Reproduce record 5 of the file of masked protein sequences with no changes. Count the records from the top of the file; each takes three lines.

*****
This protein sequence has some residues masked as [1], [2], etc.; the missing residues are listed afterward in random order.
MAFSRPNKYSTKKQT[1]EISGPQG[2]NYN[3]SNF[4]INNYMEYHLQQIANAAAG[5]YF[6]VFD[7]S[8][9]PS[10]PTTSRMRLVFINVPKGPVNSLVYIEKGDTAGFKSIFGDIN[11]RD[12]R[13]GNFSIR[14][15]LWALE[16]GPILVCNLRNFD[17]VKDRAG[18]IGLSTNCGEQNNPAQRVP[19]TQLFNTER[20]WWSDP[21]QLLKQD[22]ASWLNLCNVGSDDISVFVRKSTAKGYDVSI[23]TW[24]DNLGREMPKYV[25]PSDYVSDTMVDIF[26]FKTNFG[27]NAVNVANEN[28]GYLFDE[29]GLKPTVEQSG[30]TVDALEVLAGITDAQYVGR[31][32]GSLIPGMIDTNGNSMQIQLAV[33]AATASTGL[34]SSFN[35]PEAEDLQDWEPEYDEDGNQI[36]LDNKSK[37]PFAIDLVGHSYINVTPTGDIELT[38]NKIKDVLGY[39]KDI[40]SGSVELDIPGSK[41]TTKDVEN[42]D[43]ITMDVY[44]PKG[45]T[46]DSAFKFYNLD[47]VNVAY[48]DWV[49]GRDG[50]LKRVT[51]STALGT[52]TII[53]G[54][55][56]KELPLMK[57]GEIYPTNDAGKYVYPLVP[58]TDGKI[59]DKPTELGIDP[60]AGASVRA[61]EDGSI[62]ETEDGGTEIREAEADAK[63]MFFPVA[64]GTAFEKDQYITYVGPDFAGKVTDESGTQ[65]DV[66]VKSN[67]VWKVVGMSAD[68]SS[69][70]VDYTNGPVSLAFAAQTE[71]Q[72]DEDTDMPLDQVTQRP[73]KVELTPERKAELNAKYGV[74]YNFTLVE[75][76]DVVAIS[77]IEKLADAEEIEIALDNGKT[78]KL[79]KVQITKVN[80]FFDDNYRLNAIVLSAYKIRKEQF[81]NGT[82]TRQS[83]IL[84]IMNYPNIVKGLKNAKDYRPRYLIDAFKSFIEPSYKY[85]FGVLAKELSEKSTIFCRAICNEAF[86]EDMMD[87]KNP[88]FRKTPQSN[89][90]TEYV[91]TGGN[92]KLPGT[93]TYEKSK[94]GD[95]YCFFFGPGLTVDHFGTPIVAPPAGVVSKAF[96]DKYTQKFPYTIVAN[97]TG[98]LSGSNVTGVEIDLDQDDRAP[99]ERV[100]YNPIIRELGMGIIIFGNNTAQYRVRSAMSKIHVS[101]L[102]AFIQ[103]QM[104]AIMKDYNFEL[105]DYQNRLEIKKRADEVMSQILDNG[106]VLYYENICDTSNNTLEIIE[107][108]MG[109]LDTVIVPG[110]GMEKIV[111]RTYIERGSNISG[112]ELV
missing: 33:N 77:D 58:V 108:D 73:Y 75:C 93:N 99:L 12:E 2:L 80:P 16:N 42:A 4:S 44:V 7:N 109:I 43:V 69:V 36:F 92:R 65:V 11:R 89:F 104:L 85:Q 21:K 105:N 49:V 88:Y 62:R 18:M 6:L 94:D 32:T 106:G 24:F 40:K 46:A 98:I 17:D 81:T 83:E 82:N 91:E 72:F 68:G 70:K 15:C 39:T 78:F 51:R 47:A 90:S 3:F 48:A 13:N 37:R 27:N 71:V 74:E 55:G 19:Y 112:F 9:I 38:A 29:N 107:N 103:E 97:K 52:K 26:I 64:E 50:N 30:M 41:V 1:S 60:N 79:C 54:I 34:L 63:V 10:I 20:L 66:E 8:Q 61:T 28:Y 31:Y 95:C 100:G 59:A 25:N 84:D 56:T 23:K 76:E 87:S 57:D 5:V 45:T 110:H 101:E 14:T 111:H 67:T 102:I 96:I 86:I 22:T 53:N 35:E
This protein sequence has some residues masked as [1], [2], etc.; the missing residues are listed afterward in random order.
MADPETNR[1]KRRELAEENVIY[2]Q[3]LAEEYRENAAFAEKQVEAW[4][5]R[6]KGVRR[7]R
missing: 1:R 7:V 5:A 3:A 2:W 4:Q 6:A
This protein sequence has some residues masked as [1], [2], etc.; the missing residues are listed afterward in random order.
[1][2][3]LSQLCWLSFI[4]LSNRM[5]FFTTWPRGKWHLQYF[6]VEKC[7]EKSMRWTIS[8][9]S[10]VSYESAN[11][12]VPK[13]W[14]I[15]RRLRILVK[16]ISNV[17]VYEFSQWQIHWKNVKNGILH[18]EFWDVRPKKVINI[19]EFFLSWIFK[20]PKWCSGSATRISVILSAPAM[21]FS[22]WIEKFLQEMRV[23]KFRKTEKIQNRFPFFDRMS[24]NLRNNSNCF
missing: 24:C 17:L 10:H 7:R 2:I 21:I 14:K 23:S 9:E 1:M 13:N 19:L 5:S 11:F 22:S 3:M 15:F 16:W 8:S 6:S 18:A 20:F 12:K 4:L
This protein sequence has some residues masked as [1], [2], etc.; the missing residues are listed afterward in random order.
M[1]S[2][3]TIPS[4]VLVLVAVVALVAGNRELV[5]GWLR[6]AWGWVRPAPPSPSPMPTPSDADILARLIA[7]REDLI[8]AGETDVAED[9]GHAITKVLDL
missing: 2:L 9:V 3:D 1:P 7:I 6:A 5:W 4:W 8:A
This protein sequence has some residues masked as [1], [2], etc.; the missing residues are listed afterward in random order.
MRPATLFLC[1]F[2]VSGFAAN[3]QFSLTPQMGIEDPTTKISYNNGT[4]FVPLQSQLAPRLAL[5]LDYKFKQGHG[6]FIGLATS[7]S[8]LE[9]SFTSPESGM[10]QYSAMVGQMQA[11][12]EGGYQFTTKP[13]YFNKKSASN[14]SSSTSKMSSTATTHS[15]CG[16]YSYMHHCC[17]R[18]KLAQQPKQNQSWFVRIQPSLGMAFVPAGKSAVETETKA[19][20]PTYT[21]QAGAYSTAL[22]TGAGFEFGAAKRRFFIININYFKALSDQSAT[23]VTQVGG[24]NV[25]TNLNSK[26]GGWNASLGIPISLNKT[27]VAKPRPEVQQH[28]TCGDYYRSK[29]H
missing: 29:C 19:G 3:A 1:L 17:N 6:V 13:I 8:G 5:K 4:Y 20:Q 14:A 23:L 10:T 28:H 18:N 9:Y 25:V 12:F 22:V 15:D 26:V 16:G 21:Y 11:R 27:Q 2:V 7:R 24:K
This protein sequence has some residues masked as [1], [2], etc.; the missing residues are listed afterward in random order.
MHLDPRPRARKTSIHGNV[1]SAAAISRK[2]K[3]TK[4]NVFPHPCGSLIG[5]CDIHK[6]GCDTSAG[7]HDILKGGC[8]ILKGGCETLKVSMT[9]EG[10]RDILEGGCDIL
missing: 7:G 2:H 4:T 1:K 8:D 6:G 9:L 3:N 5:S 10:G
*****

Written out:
This protein sequence has some residues masked as [1], [2], etc.; the missing residues are listed afterward in random order.
MRPATLFLC[1]F[2]VSGFAAN[3]QFSLTPQMGIEDPTTKISYNNGT[4]FVPLQSQLAPRLAL[5]LDYKFKQGHG[6]FIGLATS[7]S[8]LE[9]SFTSPESGM[10]QYSAMVGQMQA[11][12]EGGYQFTTKP[13]YFNKKSASN[14]SSSTSKMSSTATTHS[15]CG[16]YSYMHHCC[17]R[18]KLAQQPKQNQSWFVRIQPSLGMAFVPAGKSAVETETKA[19][20]PTYT[21]QAGAYSTAL[22]TGAGFEFGAAKRRFFIININYFKALSDQSAT[23]VTQVGG[24]NV[25]TNLNSK[26]GGWNASLGIPISLNKT[27]VAKPRPEVQQH[28]TCGDYYRSK[29]H
missing: 29:C 19:G 3:A 1:L 17:N 6:V 13:I 8:G 5:K 4:Y 20:Q 14:A 23:L 10:T 28:H 18:N 9:Y 25:V 12:F 22:V 15:D 26:V 16:G 21:Y 11:R 27:Q 2:V 7:R 24:K